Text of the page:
Madison says it’s up to Hoosiers to take a stand and make a change.
“Individual Hoosiers in communities in Indiana have done just enough dumb, stupid, hateful things to spark the question again and again ‘Well is Indiana klan state?’ My answer to that is no, it’s not. But Indiana has flirted down to the 21st century with some of the culture, some of the ideas, some of the beliefs and values that so informed the Klan in the 1920s.”
From the beginning of President Trump’s campaign, he has called for increased restrictions on immigration and blamed immigrants for crime and unemployment. As he has moved through his first two years of presidency, rhetoric and national policy continue to be pitted against immigrants — and the clinic is feeling the repercussions.
Shelley Sallee, Volunteers in Medicine assistant director, who began working at the clinic in 2008, said she wasn’t expecting it to be like this.
“I’ve never worked in a place that relied so heavily on the political environment,” she said. “You know, we don’t want to be political, we just want to take care of people.”
IU senior Mark Casanova said he would never forget when he realized the meaning of being a nurse.
He was in nursing school, observing a cesarean section during his junior year.
He saw the doctor remove not one, but two babies from the mother that day, and it opened his eyes to the effect he could have on patients and the world. Casanova said he remembered the mother’s ecstatic face while holding her twin girls.
Jose Munoz, who died in last weekend’s Louisville Olive Garden shooting, was killed because he was from Mexico, family members said Wednesday.
Munoz, 25, had been living with family in Sellersburg, Indiana, for over six years. The native of Guadalajara, Mexico, worked for a concrete company and was supporting a 7-year-old son who lives in Mexico.
“He wasn’t famous. He wasn’t an artist. He wasn’t a singer,” Munoz’s older brother, Efrain, said through a translator. “But he was a very loved person.”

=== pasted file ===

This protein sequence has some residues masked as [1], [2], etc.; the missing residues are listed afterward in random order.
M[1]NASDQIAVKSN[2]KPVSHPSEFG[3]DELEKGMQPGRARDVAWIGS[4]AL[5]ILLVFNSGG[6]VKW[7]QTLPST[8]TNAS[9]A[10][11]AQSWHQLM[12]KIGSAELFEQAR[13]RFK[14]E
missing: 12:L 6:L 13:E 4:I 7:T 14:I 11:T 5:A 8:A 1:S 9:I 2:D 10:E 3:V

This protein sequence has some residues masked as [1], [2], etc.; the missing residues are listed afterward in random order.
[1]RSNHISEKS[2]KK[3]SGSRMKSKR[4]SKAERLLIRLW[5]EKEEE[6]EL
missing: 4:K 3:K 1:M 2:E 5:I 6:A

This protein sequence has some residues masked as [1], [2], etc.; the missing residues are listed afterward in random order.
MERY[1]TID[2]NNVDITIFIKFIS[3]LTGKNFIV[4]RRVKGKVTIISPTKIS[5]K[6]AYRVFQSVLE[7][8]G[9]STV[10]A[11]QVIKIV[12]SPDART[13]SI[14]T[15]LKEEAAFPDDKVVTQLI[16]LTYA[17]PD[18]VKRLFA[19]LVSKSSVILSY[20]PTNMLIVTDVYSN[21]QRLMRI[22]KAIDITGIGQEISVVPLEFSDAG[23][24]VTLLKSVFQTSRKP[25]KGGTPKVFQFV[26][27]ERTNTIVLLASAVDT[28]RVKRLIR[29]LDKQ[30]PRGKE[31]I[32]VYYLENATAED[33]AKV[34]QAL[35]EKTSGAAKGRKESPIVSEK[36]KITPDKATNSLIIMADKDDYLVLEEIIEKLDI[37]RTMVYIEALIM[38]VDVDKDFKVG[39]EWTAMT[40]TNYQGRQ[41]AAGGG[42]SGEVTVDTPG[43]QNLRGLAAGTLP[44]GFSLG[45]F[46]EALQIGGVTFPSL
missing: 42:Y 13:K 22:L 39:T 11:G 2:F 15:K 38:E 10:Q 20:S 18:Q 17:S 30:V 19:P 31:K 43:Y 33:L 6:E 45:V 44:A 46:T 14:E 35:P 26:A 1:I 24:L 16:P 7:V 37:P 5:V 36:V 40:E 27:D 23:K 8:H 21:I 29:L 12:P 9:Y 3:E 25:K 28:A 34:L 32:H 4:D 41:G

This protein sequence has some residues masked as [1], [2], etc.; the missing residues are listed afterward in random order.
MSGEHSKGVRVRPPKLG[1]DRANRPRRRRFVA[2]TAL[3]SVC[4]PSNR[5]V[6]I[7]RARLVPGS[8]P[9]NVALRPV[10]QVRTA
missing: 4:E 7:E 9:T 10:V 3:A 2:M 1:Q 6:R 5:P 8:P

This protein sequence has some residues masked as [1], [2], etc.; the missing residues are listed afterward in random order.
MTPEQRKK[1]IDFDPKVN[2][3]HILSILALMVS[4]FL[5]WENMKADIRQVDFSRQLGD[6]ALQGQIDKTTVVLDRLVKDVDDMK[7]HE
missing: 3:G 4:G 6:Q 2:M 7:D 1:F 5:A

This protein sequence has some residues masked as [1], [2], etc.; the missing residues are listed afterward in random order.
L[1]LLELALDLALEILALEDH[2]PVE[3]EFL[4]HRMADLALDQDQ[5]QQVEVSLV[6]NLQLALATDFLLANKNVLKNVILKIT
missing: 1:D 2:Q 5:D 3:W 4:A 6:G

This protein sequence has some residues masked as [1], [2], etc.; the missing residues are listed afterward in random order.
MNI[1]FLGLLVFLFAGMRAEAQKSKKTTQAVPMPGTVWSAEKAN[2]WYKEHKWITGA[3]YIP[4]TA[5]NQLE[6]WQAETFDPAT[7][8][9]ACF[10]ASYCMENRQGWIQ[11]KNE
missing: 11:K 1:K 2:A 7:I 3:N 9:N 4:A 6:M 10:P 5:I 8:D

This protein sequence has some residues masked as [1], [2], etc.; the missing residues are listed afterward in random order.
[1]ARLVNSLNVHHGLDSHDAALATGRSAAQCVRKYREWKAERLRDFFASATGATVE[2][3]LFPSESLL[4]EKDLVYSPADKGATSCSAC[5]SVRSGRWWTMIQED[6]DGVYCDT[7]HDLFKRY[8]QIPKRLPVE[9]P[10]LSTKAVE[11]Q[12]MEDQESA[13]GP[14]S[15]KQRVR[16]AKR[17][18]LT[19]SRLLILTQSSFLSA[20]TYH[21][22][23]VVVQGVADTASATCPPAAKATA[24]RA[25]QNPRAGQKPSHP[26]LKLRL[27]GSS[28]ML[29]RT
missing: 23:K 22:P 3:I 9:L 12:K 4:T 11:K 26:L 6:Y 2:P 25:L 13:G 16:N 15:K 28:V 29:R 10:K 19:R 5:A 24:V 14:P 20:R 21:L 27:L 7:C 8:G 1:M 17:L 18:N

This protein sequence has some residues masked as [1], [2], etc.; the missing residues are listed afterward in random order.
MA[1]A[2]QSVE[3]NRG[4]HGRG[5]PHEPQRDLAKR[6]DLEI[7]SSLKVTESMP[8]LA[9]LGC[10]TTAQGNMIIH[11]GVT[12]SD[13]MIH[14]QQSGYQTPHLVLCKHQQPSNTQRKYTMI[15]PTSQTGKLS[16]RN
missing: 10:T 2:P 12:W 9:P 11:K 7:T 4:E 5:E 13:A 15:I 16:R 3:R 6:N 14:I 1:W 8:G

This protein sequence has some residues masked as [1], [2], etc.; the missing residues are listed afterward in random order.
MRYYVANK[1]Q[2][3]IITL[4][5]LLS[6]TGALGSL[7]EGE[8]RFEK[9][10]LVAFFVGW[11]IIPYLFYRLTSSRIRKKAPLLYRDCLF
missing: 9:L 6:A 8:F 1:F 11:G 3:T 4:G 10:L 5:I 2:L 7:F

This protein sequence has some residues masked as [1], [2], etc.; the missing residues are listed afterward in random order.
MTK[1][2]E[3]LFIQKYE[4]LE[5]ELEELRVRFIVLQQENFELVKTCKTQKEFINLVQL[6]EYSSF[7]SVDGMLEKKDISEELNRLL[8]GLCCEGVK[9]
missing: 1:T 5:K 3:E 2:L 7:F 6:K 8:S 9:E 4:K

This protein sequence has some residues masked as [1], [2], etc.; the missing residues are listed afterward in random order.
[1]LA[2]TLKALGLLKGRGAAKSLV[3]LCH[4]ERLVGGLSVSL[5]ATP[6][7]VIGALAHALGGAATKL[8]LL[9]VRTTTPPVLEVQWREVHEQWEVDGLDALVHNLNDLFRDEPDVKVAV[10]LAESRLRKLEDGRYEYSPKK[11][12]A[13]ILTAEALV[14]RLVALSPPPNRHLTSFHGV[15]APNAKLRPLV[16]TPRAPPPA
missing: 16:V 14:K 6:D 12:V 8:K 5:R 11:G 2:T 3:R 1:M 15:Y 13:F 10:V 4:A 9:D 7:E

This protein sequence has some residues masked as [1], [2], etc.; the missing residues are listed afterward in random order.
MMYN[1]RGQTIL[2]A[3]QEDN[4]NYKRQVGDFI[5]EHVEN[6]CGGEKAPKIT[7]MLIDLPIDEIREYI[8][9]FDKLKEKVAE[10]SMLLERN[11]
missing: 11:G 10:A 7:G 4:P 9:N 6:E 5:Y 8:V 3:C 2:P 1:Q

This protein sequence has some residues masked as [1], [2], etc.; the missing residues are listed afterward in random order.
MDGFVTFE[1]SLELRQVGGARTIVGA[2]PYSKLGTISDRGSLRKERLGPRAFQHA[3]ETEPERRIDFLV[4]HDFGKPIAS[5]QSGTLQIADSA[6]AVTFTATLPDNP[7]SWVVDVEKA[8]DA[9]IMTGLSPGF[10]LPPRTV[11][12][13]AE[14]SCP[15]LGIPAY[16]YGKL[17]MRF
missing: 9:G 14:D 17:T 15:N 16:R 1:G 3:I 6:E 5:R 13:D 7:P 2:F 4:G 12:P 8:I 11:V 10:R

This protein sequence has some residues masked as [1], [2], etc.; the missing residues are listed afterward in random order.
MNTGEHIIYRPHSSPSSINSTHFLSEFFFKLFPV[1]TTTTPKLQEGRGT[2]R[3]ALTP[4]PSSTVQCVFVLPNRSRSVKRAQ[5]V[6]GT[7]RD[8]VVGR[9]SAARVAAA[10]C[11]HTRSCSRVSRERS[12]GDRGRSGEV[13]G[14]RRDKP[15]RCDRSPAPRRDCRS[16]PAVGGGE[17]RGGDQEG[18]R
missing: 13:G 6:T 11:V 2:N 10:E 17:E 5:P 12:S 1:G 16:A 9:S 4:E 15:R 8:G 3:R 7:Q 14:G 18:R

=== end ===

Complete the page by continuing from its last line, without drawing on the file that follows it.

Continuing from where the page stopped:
As marijuana becomes legal around the country, blacks and Latinos are often left out of new business opportunities. Advocates say people of color are often reluctant to join the growing legal marijuana economy because they were targeted far more often than whites during the war on drugs. Studies show members of such communities were arrested and jailed for illegal marijuana use far more often than whites.
As Massachusetts developed laws for legal marijuana, officials wrote what they claimed was a first-in-the-nation Social Equity Program explicitly to give members of those communities a leg up.
But this part of the state law isn’t working — next to no black or Latino candidates have applied for licenses in Massachusetts.
Students explored displays of Mexican art, history and immigration Thursday in Herman B Wells Library during the library’s Exploremos open house.
Exploremos was just one event put on as part of IU Arts and Humanities Council’s Mexico Remixed programming. The third annual remixed festival aims to celebrate the culture and history of a certain country each year through a series of events, activities and speakers, said Ed Comentale, director of the Arts and Humanities Council.
“It celebrates our international students, showcases our resources and knowledge in that area and explores current art and culture from that country,” Comentale said. “When we say remixed, we are referring to people who are actively remaking and rethinking the traditions of their country.”
One of the biggest misconceptions about undocumented immigrants is that they don’t pay any taxes. In his first address to Congress, President Trump set the tone for his coming immigration agenda when he said immigration costs US taxpayers “billions of dollars a year.”
A 2017 Gallup poll that asked survey respondents “whether immigrants to the United States are making the [tax] situation in the country better or worse” found that 41 percent said “worse,” while only 23 percent said “better” (33 percent said they had “no effect”).
The reality is far different. Immigrants who are authorized to work in the United States pay the same taxes as US citizens. And, contrary to the persistent myth, undocumented immigrants do in fact pay taxes too. Millions of undocumented immigrants file tax returns each year, and they are paying taxes for benefits they can’t even use.
“I learned my lesson not to give up because I could have easily given up,” Naciye said as she recalled recovering from an assault by a former IU student in 2015. “I was almost losing my business.”
Naciye faced numerous hurdles in her recovery, including issues with her back and posture and the recent closing of the business, Sofra Café, due to unpaid taxes. Naciye said her physical therapist taught her to hold her spine straight again after the assault.
Fuentes, 43, now fulfills this aspiration as the Board President at El Centro Comunal Latino and the assistant manager at Old National Bank. Splitting her time between the two jobs is challenging, but she said they give her a sense of fulfillment. They incorporate her love for helping others, specifically the Latino community in Bloomington.
El Centro is a 15-year-old nonprofit that helps the Latino population in Bloomington. The organization offers health programs, translation, tutoring, youth mentoring, cultural competency training and cultural events.